Collecting and storing rainwater can allow you to water your lawn and garden very cheaply and can also mean an emergency water supply in case of fire on your property, or if your city's water supply is cut off for some reason. Before you shop for any type of rainwater storage tank, you want to ensure you know your options and have done your homework. Note a few important questions to ask about such a tank and keeping it near your home.
1. First note if it's legal
Some areas may actually restrict the collection of rainwater in order to avoid soil erosion; it is preferred in these areas that the ground collect the water and absorb it rather than collecting it in barrels or tanks. Your area may also restrict the size and material of a rainwater tank, especially one that you keep above ground. Your neighbors may not want an unsightly, oversize plastic tank in someone else's backyard, and a very large tank may obstruct their view. Whatever the restrictions, you want to start with your city or other area and ask about zoning restrictions, property laws, and the like before you start shopping.
2. Can you use any tank for storing water you will drink?
Even if you plan on putting your water through a filter or other treatment system, you may still be restricted as to the rainwater tank you use for collecting drinking water. Very often you're not legally allowed to use a tank that was once used to store toxic materials of any sort. You also want to ensure you choose a tank that will keep out the most algae and other harmful organisms; this would be steel or plastic versus wood or concrete, as wood and concrete are soft and porous and may allow in contaminants.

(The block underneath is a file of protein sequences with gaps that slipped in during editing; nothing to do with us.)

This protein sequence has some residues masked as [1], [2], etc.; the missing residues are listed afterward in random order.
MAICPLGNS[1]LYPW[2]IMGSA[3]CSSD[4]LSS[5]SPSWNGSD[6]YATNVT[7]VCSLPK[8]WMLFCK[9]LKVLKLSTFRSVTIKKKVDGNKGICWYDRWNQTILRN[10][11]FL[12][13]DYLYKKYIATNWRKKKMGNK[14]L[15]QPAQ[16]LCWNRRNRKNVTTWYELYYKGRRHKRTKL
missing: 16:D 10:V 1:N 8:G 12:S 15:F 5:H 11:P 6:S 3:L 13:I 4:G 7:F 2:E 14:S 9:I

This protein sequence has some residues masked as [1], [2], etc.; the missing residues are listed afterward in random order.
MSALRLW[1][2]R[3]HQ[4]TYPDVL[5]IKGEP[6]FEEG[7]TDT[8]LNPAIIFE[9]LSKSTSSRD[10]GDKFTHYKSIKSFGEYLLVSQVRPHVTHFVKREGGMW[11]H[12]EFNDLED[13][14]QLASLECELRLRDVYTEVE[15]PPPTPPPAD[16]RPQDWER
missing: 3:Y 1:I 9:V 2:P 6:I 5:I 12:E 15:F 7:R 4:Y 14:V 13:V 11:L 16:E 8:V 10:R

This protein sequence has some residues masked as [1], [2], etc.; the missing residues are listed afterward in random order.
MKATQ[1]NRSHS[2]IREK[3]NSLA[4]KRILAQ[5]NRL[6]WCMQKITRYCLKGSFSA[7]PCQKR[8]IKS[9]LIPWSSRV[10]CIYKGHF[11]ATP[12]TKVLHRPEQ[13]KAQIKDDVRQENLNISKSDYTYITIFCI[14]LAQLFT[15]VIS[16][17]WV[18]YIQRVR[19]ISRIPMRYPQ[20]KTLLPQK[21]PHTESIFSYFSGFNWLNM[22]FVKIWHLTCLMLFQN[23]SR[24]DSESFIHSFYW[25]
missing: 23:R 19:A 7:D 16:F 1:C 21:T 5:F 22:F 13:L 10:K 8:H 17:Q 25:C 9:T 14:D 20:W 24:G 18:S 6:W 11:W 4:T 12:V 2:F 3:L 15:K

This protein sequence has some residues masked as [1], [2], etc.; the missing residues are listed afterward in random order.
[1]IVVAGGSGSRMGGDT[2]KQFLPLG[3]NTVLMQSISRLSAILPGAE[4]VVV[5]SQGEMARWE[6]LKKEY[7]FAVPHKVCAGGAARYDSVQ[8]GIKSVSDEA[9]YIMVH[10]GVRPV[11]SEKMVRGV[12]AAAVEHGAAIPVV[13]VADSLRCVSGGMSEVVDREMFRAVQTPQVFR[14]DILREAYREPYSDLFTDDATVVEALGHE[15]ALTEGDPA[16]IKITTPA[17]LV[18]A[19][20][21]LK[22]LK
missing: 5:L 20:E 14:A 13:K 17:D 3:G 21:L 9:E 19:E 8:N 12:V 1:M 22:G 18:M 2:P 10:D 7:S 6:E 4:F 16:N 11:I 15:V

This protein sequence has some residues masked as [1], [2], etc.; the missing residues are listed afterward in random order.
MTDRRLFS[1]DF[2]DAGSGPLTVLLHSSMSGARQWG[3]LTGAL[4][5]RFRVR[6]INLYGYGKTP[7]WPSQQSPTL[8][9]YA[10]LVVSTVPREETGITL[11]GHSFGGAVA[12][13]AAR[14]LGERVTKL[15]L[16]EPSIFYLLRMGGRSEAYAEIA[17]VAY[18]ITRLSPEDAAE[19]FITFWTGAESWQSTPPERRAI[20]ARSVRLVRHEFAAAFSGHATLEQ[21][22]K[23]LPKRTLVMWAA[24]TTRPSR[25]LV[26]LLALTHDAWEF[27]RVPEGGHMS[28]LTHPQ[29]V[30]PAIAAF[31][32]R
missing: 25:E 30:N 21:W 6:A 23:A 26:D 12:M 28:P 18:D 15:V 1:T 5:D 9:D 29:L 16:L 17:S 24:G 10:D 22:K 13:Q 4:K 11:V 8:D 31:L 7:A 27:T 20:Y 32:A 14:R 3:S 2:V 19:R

3. Why do storage tanks need footing under them?
Remember that even if a tank is very lightweight, water is very heavy and if you're holding hundreds of gallons or liters in your tank, it then also becomes very heavy. For storing a tank above ground, you may be recommended to have a cement pad poured first, or to otherwise brace up the soil so that the tank doesn't sink or start to shift. This can be good even for plastic or lightweight metal tanks. Your contractor or salesperson where you buy the tanks will be able to give you guidance on whether or not they need footing under them.